National Catholic Register

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October 24-30, 1999 Issue | Posted 10/24/99 at 2:00 PM

 

Pilgrimage of Reparation Draws Youth

NATIONAL COALITION OF CLERGY AND LAITY, Oct. 11—The fourth annual “Pilgrimage for Restoration” drew about 1,000 Catholics from across the United States and Canada to the Shrine of Our Lady of the North American Martyrs in Auriesville, central New York State, From Wednesday, Sept. 7-11, a statement issued by the Coalition reported.

Nearly 500 pilgrims walked seven miles from the Shrine of Blessed Kateri Tekakwitha in Fonda, N.Y., along the banks of the Mohawk River to Auriesville on the final day on Sept. 11. They were joined by pilgrims who had been on a 68-mile pilgrimage from the shores of the Lake of the Blessed Sacrament (Lake George) since the previous Wednesday. Sixty people participated in the longer pilgrimage, the second annual, to commemorate the 353rd anniversary of the martyrdom of Saint Isaac Jogues, apostle to the Hurons.

According to organizers, about half of the pilgrims who participated all four days were under 25 years of age. “The general intention of the annual event is the advancement of a genuine Catholic Restoration. The theme of this year's pilgrimage — conducted in the year of God the Father — was Restoration of true devotion to Mary: Daughter of God the Father,” a statement issued by the Coalition said.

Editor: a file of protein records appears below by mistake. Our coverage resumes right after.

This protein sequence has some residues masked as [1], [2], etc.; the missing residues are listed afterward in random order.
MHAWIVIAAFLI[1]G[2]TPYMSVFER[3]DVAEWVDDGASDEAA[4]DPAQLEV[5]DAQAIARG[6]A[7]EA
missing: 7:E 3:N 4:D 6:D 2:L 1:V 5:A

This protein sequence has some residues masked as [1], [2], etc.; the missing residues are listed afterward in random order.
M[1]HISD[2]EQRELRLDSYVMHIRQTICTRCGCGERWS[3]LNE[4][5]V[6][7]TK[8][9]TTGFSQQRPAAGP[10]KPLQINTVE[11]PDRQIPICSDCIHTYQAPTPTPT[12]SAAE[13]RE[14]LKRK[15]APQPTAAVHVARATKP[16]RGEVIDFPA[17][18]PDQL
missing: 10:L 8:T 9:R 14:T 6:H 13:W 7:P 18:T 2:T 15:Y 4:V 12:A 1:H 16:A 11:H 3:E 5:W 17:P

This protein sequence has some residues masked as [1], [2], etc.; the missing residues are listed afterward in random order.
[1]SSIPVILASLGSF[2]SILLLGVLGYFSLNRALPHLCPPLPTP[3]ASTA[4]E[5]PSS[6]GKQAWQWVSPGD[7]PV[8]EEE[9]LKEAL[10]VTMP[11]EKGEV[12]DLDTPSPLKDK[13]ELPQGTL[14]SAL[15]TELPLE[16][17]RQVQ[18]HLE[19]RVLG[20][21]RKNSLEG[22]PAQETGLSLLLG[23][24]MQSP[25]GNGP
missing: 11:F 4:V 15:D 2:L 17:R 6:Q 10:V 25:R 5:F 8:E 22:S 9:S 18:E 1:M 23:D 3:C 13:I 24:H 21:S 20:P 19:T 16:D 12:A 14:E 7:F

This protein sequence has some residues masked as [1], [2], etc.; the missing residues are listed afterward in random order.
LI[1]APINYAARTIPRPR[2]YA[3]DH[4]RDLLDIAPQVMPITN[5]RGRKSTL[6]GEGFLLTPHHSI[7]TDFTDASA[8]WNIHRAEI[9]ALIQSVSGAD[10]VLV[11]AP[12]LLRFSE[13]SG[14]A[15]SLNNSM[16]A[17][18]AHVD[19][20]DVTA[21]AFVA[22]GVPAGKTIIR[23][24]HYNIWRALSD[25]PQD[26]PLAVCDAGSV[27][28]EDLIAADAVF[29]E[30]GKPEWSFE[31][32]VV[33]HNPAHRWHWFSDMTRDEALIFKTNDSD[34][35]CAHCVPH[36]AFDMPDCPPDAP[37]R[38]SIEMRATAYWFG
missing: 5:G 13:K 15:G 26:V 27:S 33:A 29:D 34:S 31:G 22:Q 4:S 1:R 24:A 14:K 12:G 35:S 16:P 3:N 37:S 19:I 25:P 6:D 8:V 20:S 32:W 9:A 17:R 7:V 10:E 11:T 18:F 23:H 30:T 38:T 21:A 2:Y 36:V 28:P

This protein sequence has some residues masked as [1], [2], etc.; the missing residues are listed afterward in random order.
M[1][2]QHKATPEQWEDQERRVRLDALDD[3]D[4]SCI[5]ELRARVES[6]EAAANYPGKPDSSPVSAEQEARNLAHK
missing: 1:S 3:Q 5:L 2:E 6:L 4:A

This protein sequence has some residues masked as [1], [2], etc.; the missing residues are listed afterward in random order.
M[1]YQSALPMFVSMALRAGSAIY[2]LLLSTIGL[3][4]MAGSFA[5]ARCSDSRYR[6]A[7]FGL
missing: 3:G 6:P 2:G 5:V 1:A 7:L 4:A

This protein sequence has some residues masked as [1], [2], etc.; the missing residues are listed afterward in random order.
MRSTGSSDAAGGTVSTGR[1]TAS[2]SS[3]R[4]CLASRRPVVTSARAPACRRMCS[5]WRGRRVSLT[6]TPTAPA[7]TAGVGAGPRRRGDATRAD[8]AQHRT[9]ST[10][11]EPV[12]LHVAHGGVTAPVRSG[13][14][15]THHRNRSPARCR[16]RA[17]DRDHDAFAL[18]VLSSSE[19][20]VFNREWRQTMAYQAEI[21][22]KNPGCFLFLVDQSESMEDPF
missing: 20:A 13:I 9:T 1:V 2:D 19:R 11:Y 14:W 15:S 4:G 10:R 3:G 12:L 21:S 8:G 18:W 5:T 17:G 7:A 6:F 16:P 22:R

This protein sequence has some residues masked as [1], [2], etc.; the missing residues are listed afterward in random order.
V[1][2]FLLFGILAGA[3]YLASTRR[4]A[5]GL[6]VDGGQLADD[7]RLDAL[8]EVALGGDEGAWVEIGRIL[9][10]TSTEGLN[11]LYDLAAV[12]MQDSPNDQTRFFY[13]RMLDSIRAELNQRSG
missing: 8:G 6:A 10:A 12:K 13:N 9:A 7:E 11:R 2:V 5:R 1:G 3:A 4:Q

The Only Acceptable Bigotry

THE LOS ANGELES TIMES, Oct 12—Thomas Doherty, a professor of Film Studies at Brandeis University, sees Hollywood's defense of the movie Dogma as another instance of the only acceptable bigotry in American — bigotry against Catholics. The following is taken from a column he wrote in the Los Angeles daily.

Dogma, the religious satire by writer-director Kevin Smith scheduled to open next month, has inspired a predictable wave of protest from defenders of the faith. William Donohue, president of the Catholic League for Religious and Civil Rights, already has published newspaper advertisements condemning the film's newspaper advertisements condemning the film's ‘Catholic bashing'under the not unreasonable suspicion that comedy featuring George Carlin as a cardinal and Alanis Morissette as God will never share a double bill with The Bells of St. Mary's,” Doherty wrote, adding, “Yet whether the sins committed by Dogma turn out to be moral or merely venial, the battle between Smith and Donohue highlights the once happy, now hostile relationship between Catholicism and Hollywood. Not so long ago, the church and the studio system enjoyed a warmly symbiotic association.

Doherty went on to note the difference between the Hollywood of yesterday and the Hollywood of today, where clerics are treated as foolish at best or perverse at worst. “Today, for at least some filmmakers, Catholicism is less a religion that a ready-made sound stage for horror-films and conspiracy thrillers, a creepy cult devoted to blood-soaked rituals, child sexual abuse and the greatest perversion of all in contemporary American culture, celibacy. A clerical collar, once the sign of protection and reassurance, is now more likely the mark of the scoundrel.

“It is difficult to imagine another religion whose iconography, rituals and priesthood could be so casually demonized on screen. If Hollywood routinely portrayed African American Ministers as lustful con artists or Orthodox rabbis as sordid agents of Israel, editorial pages across the nation would launch cruise missiles at the offenders,” Doherty said.